Amelioration of Trismus during and beyond a course of radiotherapy

  • Rana Lee

Student thesis: Phd


Abstract Introduction: The primary factor limiting jaw movement in head and neck cancer patients is rapid formation of collagen caused by radiation and/or surgery leading to fibrosis and contraction in the muscles used for mastication. Trismus can negatively affect all aspects of Health Related Quality of Life (HRQoL). Overall Aims: The overall aims of the thesis are to put together a systematic, robust and critically assessed original piece of work concerning amelioration of trismus in head and neck cancer patients and to gain insight into the acceptability of the intervention from the patient perspective. Methods: To identify risk factors and prevalence for trismus in head and neck patients, mouth opening measurements and HRQoL were monitored in a longitudinal, prospective study. Measurements and questionnaires were completed prior to surgery, after radiotherapy and again at 3 and 6 months post radiotherapy. Subsequently, a randomised feasibility study comparing the efficacy of two approaches to relieve and prevent trismus was undertaken in patients with head and neck cancer who reported subjective tightening of the jaw prior to radiotherapy. Participants received one of two jaw mobilising devices (therabite versus wooden spatulas), commencing a proactive exercise regimen before radiotherapy and continuing for up to 6 months after the start of the intervention. The feasibility of conducting a randomised trial with the two different devices was examined using clinical, HRQoL and health economic assessments. Patient acceptability was explored using qualitative methods, from a sub-sample of fifteen participants. Results: The longitudinal prospective study (N=87) showed that 47% of patients receiving major surgery for head and neck cancer presented with trismus, 71% had post-surgical trismus and 79% had trismus six months post-surgery/radiotherapy. Males and those with heavy alcohol consumption were less likely to have trismus post-treatment. In the randomised feasibility study, 37 patients received the therabite device and 34 the wooden spatulas for jaw exercises. All patients had some sense of jaw tightening prior to study entry. Mean mouth opening after 6 months increased in both groups following the exercise intervention, with non-significant differences between the two arms (p=0.39). Completion rates of the 3 health economic measures were good. There was no significant difference between the two groups in frequency of contact with care services nor in quality of life between the two groups. Patients did not find either device more acceptable to use, both groups reporting that exercises were stopped temporarily whilst side effects of the radiotherapy were at their worst. Discussion: This novel body of work used an exercise regimen proactively, pre, during and beyond a course of radiotherapy, and the study design also included health economics and a qualitative aspect to gauge acceptability of intervention from patients’ perspectives. The results of both the quantitative and qualitative aspects of the study design will influence healthcare professionals to develop evidence-based decisions about patient management and resource use. Conclusion: This novel work has expanded the knowledge base and can be applicable to the general body of evidence for this intervention in clinical practice. Treatment of objective and subjective trismus should be encouraged prior to radiotherapy and continued post treatment to maintain mouth opening with a jaw mobilising device although this data is not from a definitive Randomised Controlled Trial (RCT). Patients were able to perform proactive exercises throughout radiotherapy and found them acceptable, provided there was a structured break (reduction or cessation of exercises) when the side effects of the radiotherapy were at their worst. This body of work has tentatively shown amelioration in mouth opening in patients who have a subjective tightening of the jaw prior to radiotherapy for head a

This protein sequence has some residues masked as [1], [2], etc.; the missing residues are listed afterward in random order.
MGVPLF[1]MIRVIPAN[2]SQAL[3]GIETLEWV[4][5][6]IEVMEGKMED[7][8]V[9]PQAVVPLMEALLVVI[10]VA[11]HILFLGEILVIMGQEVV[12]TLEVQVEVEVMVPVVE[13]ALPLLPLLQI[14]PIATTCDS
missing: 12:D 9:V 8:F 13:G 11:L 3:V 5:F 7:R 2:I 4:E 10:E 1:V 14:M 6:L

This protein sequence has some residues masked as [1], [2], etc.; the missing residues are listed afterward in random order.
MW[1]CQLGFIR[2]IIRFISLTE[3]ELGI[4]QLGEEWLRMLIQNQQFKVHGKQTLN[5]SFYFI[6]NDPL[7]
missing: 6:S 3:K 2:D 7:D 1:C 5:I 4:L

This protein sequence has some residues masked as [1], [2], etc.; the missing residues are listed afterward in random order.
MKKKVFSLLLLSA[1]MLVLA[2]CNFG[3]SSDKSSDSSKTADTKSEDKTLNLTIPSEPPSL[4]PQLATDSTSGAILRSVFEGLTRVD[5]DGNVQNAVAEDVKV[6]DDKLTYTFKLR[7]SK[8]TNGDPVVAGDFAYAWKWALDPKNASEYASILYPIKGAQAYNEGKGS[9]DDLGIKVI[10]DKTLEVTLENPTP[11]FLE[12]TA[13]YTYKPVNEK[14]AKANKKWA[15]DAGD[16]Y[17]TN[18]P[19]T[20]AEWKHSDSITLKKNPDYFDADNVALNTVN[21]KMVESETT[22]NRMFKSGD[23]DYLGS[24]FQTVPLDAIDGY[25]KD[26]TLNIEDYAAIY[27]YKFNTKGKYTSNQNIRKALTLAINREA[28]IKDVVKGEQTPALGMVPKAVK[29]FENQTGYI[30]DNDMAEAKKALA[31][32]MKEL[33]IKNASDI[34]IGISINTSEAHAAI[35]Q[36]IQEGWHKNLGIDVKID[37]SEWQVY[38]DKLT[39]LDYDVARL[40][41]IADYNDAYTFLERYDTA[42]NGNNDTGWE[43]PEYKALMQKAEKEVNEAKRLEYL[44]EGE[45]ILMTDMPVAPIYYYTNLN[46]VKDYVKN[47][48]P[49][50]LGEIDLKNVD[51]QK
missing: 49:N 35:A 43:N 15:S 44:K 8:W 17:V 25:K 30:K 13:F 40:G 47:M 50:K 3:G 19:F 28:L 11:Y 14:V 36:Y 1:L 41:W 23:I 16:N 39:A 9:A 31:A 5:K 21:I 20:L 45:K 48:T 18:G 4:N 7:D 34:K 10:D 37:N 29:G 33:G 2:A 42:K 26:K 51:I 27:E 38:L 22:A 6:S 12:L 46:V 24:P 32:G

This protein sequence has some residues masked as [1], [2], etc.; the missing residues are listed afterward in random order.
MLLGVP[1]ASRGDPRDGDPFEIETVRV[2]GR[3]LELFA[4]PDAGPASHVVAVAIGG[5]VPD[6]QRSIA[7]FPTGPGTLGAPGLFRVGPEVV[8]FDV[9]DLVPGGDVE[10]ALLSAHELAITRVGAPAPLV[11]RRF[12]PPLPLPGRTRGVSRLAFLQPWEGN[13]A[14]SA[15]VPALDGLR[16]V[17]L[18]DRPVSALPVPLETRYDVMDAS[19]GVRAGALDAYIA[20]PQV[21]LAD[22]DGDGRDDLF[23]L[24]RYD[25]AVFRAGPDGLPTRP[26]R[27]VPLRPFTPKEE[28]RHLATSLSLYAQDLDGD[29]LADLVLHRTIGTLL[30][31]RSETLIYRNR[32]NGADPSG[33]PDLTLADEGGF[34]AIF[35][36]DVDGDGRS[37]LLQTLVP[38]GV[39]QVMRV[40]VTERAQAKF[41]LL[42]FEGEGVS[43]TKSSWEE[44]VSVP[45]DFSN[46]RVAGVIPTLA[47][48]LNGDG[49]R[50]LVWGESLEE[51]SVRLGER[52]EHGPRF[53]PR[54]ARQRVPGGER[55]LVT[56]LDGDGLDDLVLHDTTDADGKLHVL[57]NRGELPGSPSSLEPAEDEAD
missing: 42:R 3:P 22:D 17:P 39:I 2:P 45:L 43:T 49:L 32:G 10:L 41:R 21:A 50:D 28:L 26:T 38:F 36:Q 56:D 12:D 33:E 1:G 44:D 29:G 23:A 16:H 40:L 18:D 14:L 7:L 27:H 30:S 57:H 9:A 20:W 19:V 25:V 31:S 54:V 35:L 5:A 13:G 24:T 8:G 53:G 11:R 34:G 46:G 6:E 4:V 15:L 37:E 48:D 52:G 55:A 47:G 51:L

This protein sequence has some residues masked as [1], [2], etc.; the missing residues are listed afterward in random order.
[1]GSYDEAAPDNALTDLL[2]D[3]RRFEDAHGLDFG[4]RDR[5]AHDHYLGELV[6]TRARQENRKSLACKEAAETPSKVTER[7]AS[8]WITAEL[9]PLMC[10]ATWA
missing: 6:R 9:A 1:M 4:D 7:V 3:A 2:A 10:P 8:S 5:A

Date of Award31 Dec 2018
Original languageEnglish
Awarding Institution
  • The University of Manchester
SupervisorAnn-Louise Caress (Supervisor) & Nicholas Slevin (Supervisor)


  • Trismus
  • Radiotherapy
  • Head and Neck Cancer
  • Intervention
  • Pro active exercises

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